• Prior invasive malignancy (except for non-melanoma skin cancer) unless disease free for ≥ 3 years
  • Recurrent or multifocal GBM.
  • Prior chemotherapy or radio-sensitizers for cancers of the head and neck region; prior chemotherapy for a different cancer is allowable.
  • Severe, active co-morbidity, defined as follows:
  • Acute or chronic renal failure.
  • Unstable angina and/or congestive heart failure requiring hospitalization
  • Transmural myocardial infarction within the last 6 months
  • Acute bacterial or fungal infection requiring intravenous antibiotics at the time of registration.
  • Chronic Obstructive Pulmonary Disease exacerbation or other respiratory illness requiring hospitalization or precluding study therapy at the time of registration
  • Acquired Immune Deficiency Syndrome (AIDS) based upon current CDC definition.
  • Major medical illnesses or psychiatric impairments that in the investigator's opinion will prevent administration or completion of protocol therapy.
  • Pregnancy or women of childbearing potential and men who are sexually active and not willing/able to use medically acceptable forms of contraception; this exclusion is necessary because the treatment involved in this study may be significantly teratogenic.
  • Pregnant or lactating women, due to possible adverse effects on the developing foetus or infant due to study drug.
  • Prior allergic reaction to Temozolomide or Metformin.
  • Patients treated on any other therapeutic clinical protocols within 30 days prior to study entry or during participation in the study
Metformin, a drug with a very safe toxicity profile, is an attractive molecule to be tested in patients with newly diagnosed GBM in a phase I clinical trial. This is based on its potential to inhibit the proliferation of GBM CSCs through its mechanism of action which is similar to IR and TMZ. Metformin, IR, and TMZ stimulate AMPK leading to the subsequent inhibition of cellular proliferation. Therefore, it is hypothesized that the addition of Metformin to concomitant IR and TMZ may increase the efficiency of IR and TMZ, which are currently considered as the standard of care for patients with GBM. In addition, Metformin lowers blood glucose levels, and subsequently reduces the insulin and Insulin-Growth-factors which are growth-promoting factors with a direct impact on GBM cellular proliferation and invasion.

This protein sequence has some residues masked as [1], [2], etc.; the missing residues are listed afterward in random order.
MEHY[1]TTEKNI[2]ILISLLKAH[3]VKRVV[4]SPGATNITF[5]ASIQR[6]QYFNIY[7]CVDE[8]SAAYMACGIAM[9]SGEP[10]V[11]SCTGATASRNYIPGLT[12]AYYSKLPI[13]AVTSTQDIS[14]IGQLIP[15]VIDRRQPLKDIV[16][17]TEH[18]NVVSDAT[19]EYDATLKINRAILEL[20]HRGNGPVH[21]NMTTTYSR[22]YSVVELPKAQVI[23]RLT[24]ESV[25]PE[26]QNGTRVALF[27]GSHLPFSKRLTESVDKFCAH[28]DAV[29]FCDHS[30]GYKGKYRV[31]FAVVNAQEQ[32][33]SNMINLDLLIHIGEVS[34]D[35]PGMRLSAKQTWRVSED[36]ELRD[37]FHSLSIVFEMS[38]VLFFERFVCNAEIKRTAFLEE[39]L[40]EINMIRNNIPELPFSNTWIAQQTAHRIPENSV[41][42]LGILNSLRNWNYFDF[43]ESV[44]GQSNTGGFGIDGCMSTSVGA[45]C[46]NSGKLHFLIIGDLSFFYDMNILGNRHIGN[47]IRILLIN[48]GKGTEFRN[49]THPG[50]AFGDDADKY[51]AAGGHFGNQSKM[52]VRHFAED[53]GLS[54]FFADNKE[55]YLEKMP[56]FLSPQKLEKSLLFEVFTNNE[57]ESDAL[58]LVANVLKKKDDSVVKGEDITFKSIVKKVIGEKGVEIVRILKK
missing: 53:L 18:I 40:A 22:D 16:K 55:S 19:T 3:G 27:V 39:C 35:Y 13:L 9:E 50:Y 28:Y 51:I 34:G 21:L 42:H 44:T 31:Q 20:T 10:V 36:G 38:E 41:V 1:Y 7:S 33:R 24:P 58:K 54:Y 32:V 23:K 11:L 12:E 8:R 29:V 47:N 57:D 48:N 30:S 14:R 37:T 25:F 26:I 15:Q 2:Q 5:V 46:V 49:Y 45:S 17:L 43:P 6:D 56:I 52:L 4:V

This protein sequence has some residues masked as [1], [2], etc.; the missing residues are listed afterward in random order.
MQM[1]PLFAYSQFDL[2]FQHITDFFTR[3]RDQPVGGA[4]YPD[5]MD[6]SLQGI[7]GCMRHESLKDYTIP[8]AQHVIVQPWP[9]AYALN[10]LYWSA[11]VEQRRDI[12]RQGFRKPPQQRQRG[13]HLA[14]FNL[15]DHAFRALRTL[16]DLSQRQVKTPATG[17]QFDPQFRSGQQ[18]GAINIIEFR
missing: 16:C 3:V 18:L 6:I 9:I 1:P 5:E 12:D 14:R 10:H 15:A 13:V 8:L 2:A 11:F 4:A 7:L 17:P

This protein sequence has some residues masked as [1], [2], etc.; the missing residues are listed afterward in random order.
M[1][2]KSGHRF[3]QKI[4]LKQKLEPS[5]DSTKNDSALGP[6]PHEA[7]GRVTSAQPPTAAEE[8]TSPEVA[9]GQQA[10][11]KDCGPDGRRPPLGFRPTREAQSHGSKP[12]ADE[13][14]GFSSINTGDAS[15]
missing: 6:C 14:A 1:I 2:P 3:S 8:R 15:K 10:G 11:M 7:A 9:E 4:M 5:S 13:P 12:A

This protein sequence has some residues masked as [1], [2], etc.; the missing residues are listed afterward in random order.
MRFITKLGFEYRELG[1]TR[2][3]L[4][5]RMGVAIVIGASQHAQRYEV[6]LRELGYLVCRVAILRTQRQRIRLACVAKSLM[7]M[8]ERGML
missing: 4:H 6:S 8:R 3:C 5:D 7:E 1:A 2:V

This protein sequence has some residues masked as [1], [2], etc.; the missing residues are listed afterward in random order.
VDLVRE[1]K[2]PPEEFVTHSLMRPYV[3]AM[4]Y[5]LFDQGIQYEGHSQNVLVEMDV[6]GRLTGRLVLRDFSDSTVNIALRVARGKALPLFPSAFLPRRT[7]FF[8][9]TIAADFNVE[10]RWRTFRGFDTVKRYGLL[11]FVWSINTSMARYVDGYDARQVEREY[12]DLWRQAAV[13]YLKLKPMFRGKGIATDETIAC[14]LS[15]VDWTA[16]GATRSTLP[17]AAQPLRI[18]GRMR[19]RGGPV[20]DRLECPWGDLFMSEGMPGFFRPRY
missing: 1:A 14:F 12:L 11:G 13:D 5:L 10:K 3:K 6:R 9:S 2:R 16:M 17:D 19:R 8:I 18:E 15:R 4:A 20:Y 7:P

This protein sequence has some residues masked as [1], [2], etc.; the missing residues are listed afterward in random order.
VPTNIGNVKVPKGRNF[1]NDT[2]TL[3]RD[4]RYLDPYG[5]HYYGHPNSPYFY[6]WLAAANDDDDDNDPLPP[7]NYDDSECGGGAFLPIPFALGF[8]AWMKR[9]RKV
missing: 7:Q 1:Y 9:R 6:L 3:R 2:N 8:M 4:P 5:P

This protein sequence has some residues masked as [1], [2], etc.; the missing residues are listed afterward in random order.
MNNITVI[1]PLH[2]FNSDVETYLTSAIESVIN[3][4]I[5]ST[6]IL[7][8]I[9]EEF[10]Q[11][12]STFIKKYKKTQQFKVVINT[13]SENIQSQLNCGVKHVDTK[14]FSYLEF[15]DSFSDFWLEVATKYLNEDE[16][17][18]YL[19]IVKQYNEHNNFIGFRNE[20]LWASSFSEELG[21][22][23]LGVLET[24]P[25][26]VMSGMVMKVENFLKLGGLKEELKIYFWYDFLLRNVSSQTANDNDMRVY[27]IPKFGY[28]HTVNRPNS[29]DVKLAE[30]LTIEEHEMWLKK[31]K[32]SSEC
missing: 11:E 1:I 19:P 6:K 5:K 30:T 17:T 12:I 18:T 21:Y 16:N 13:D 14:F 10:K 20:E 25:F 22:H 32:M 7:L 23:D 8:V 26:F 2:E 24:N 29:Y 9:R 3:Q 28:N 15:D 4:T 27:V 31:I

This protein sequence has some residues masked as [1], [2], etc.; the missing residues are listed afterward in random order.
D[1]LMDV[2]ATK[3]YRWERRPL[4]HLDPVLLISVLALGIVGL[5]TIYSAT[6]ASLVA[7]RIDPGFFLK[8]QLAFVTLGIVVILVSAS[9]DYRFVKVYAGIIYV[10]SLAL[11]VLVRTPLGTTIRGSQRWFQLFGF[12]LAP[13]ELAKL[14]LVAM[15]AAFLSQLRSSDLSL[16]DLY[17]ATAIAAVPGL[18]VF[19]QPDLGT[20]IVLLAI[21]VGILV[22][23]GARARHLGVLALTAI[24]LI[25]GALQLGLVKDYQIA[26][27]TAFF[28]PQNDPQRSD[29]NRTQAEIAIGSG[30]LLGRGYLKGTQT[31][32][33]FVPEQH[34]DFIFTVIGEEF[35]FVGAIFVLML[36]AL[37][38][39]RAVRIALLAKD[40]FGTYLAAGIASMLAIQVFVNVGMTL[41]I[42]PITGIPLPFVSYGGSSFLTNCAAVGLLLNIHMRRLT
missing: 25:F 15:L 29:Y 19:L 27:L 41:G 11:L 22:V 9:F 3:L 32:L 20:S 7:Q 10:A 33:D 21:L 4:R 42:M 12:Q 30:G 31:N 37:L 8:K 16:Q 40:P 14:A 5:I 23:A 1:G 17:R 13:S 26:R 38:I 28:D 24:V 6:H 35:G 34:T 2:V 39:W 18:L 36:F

Metformin may improve the outcomes of patients with GBM when added to current treatment consisting of maximal safe surgical resection followed by neo-adjuvant TMZ and concomitant accelerated hypofractionated limited-margin XRT followed by adjuvant TMZ. Our Neuro-Oncology group at McGill University reviewed the results of an ongoing Phase II study in patients with GBM. A group of 33 patients were treated according to protocol, and with a median follow-up of 11 months, the median survival was 17.5 months which compares favourably to current results from standard treatment with a beneficial 2-week shortening of the XRT treatment time.

This is a phase II clinical trial to assess the feasibility and overall toxicity of adding Metformin to Neoadjuvant Temozolomide followed by concomitant Temozolomide and accelerated hypofractionated limited-margin radiotherapy and followed by adjuvant Temozolomide in patients with newly diagnosed GBM.

It is expected that the proposed study treatment will improve the median survival from current values of 20 months (current MUHC Neo-adjuvant Phase 2 data) to 25 months. This means an improved outcome of 25%. Using one-tailed statistics, and with a power of 0.8 and an alpha of 0.05, the sample size for this Phase II trial will be 50 patients.

1 locations

Canada (1)
  • Montreal Neurological Institute - McGill University Health Centre
    Montréal, Quebec, Canada, H3A 2B4
28 February, 2015
31 October, 2016